Can you buy a house with a partner using different deposit amounts?

buying house with a partner using different deposits

Buying property with a partner is undoubtedly an exciting milestone. But what happens if one partner has a larger deposit available than the other? And how is ownership split if they go their separate ways, or should one owner wish to sell the property and take their funds with them?

Partners can buy property with different-sized deposits, and neither party’s contribution is limited. However, lenders hold both parties severally liable for the repayments. Unmarried couples may consider buying as tenants in common and signing a cohabitation agreement to protect their interests.

Clearly, the most important factor is that the buyers are happy with one partner contributing more deposit than the other and that their interests are protected should they subsequently decide to sell the property and go their different ways. It makes sense to put measures in place to clarify the division of assets to avoid any unpleasantness or even legal action.

Read on for Goldmanread’s helpful guide about buying a property with unequal deposits and what happens when the property is sold. For personalised advice, please do not hesitate to get in touch with our experienced mortgage brokers.

Is it possible to have unequal shares of a joint mortgage?

Unequal shares of a joint mortgage can exist if the property is owned under a ‘tenants in common’ arrangement. In this case, each party owns a specific share of the property, which can be unequal.

The partners may wish to split the mortgage responsibility according to these ownership shares, allowing each person to be liable for a portion of the mortgage repayments that reflects their ownership percentage. This arrangement should be clearly outlined in a Deed of Trust to avoid any misunderstandings (see more below).

However, it is important to understand that lenders hold each borrower jointly and severally liable for the total mortgage debt. If one party defaults on the mortgage, the other party is still responsible for repaying the full amount owed.

It’s also important to acknowledge that this does not have to apply to the actual value of the property. Any equity left over after the mortgage is paid off can be split in a way that reflects each party’s contribution to the property.

What is a ‘tenants in common’ mortgage?

To split ownership in a way that reflects an unequal deposit, it is advisable to structure the mortgage as a tenants-in-common arrangement rather than as a standard joint mortgage. In a tenants-in-common mortgage, you can split the mortgage equally, i.e. 50/50, or on an unequal basis, for example, 70/30 or 60/40.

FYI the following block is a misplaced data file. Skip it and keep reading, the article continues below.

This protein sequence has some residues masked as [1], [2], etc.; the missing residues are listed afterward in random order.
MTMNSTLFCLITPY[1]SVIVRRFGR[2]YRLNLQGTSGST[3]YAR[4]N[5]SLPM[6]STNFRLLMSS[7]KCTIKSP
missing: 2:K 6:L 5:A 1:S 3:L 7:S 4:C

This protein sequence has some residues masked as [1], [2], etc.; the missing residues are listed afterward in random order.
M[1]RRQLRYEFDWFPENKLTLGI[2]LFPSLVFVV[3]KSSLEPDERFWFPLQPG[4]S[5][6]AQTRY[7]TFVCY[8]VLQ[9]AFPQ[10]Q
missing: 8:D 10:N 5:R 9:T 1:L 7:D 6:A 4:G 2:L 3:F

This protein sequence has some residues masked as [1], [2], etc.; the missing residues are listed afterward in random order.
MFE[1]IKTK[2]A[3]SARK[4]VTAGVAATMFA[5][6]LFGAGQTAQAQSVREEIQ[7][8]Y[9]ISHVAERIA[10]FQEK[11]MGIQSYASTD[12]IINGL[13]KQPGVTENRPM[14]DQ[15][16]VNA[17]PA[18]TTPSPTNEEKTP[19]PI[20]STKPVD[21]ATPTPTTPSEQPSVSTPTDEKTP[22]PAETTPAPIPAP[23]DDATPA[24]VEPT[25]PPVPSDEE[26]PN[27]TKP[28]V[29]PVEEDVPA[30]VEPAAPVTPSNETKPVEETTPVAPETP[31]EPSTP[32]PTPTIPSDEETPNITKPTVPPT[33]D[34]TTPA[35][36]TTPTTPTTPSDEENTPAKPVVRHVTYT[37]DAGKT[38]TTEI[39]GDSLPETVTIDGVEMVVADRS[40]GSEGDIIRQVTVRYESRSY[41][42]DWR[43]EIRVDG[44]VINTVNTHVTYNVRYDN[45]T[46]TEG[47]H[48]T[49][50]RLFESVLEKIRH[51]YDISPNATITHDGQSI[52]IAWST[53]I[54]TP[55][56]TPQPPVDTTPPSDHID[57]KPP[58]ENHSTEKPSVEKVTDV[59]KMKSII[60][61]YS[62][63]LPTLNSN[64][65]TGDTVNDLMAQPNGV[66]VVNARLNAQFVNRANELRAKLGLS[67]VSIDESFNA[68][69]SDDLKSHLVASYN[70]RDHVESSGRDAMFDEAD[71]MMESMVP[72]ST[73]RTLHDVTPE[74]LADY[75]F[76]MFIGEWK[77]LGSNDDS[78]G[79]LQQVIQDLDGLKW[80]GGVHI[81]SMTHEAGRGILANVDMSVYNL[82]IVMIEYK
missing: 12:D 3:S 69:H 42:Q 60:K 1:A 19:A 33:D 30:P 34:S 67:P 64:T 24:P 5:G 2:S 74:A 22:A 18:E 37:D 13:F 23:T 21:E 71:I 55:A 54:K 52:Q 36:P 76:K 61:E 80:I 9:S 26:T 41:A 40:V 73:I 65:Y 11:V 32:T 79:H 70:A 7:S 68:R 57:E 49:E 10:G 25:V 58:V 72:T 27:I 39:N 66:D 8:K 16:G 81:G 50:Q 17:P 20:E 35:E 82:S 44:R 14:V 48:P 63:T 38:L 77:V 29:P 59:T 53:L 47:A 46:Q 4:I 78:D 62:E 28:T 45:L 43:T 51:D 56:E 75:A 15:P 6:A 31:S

Joint tenancy can be organised so that when the property is sold, the level of deposit contribution is reflected in the equity split.

For example,

  • Partner 1 contributes 15% deposit, and Partner 2 contributes 5% deposit.
  • On the sale of the property, Partner 1 will receive 15% of any equity, and Partner 2 will receive 5% of the equity once all the mortgage is paid off.
  • This assumes that they sell the property for at least the price they paid for it, with any extra coming from the growth in the property price, assuming there is any.

The alternative would be to structure the mortgage in the standard fashion of joint tenants whereby each applicant will receive back an equal share of the remaining equity, no matter the level of their deposit contribution.

What if we are an unmarried couple?

Unmarried couples are advised to consider their deposit contributions carefully when buying property together. If their deposit contributions are unequal, they should consider buying as tenants in common to reflect their separate contributions to the purchase of the property.

How do I protect my deposit when buying a house with a partner?

Along with organising the mortgage on a tenants-in-common basis to reflect differing deposit contributions, you can protect yourself by setting up a deed of trust.

Using a Deed of Trust

A deed of trust or declaration of trust is a legal agreement that aims to protect the assets of any partners contributing to a new property purchase.

Similar to a pre-nuptial agreement, it protects the assets of one or both parties in the event of a breakup or dispute.

It is important to consult a suitably qualified solicitor in order to explore fully the complexities of setting up a correctly drafted Deed of Trust.

Cohabitation Agreement

Cohabiting couples do not have the same level of legal protection as civil partnerships or married couples. That’s why many have their solicitor draw up a cohabitation agreement, which is a legal agreement that covers broader aspects of living together, including financial arrangements, responsibilities, and the division of assets upon separation.

Looking for mortgage advice? Get in touch

At Goldmanread, we have over 20 years of experience securing mortgages for couples, including first-time buyers, home movers, and those looking to remortgage. We help clients find and arrange competitive mortgages and provide general help on the property buying process.

Please get in touch to find out how we can help you secure your next mortgage from hundreds of different lenders.

Further reading:

Goldmanread is a mortgage broker and is not qualified to offer legal advice. For advice on drawing up a Deed of Trust or cohabitor’s agreement, you should consult with a suitably qualified solicitor.

Picture of Clive Read
Clive Read

Clive Read is an appointed representative of PRIMIS Mortgage Network. PRIMIS Mortgage Network is a trading style of Personal Touch Financial Services Ltd which is authorised and regulated by the Financial Conduct Authority.

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